Adding doors and windows to the fairy houses

    Use your pokey tool to make windows and doors. The pencil leaves a nice smudge of lead behind, which makes it easier to see what you're doing.

    "Live & Learn" tip! Using a pencil with a slightly dull tip yields the best holes. Not too deep, and about the right width.

    Repeat steps 1-4 until you have the fairy house neighborhood of your dreams. Go wild. My dream fairy house neighborhood had five homes, so I stopped there.

    step 4: apply toothpicks

    Using your scissors, cut the toothpicks in half. Insert the cut end of the toothpicks into the bottoms of your houses. Make sure to press them in far enough to hold. If you hold the house by the roof, you should be able to feel the toothpick before you poke through.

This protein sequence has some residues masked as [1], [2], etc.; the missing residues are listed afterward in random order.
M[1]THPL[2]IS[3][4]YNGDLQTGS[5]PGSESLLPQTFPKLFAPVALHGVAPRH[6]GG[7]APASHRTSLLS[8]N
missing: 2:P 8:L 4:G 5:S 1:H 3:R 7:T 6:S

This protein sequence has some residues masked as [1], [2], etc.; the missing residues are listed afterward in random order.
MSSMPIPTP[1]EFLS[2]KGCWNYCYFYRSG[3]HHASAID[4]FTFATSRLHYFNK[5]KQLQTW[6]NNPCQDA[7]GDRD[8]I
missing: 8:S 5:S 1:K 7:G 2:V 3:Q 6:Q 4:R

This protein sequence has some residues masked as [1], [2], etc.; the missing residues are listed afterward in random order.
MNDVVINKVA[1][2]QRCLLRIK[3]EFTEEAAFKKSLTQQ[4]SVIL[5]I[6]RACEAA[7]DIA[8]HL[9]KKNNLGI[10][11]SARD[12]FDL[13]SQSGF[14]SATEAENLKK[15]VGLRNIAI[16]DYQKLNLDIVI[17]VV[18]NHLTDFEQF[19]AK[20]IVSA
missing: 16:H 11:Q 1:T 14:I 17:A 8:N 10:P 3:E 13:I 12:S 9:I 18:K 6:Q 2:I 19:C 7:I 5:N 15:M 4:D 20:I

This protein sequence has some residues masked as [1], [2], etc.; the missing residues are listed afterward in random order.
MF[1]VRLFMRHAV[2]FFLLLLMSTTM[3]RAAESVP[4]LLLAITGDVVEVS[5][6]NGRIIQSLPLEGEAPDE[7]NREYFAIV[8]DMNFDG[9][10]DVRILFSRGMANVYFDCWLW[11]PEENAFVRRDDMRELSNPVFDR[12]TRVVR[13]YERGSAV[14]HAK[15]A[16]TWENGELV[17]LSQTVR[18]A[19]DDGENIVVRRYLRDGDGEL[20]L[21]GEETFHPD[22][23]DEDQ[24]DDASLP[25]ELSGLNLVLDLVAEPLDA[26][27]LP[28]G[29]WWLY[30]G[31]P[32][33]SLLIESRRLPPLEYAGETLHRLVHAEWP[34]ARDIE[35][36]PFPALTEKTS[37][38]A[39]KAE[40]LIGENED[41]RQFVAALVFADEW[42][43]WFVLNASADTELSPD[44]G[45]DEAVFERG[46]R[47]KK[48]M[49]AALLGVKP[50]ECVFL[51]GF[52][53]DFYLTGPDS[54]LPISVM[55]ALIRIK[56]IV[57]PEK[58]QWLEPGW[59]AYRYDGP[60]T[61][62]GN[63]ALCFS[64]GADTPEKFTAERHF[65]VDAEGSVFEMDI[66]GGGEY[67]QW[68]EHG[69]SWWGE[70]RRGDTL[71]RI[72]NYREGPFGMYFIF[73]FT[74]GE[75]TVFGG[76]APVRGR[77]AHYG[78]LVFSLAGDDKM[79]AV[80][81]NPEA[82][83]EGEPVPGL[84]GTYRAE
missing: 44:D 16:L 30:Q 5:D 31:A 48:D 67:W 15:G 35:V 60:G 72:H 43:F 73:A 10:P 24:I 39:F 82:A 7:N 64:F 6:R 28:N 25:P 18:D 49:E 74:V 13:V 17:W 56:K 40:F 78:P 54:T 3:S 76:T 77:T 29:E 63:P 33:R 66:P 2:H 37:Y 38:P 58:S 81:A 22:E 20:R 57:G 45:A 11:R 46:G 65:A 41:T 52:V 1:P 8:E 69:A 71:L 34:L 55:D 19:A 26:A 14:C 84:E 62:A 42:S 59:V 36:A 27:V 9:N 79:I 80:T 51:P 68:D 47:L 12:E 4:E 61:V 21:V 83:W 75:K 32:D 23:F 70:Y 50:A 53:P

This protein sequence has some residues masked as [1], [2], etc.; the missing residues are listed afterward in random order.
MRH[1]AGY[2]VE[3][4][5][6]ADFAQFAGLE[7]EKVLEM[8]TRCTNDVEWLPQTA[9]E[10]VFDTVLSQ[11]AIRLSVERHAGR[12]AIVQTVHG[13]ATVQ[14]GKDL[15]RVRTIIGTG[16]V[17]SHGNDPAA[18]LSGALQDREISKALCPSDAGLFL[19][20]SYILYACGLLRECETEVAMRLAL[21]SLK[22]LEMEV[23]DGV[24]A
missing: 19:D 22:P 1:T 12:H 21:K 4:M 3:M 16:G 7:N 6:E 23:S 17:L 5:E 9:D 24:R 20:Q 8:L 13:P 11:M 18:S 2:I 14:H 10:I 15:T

"Live & Learn" tip! Do cut the toothpicks instead of breaking them. Breaking them just gives you splintered toothpicks with uneven pointy bits and inconsistent lengths.

    Inserting toothpicks into clay fairy houses

    If you want your fairy houses to stand up nicely in a pot or terrarium, insert toothpicks before you bake the clay. Cutting instead of breaking gives you much cleaner ends, without splinters.

    step 5: bake and wait (optional: play with paint)

    Bake your clay according the package instructions and let cool. While I waited for this to happen (about 30 minutes), I played with paints to find colors I liked. If you already have colors you like, you can obviously go have a sandwich.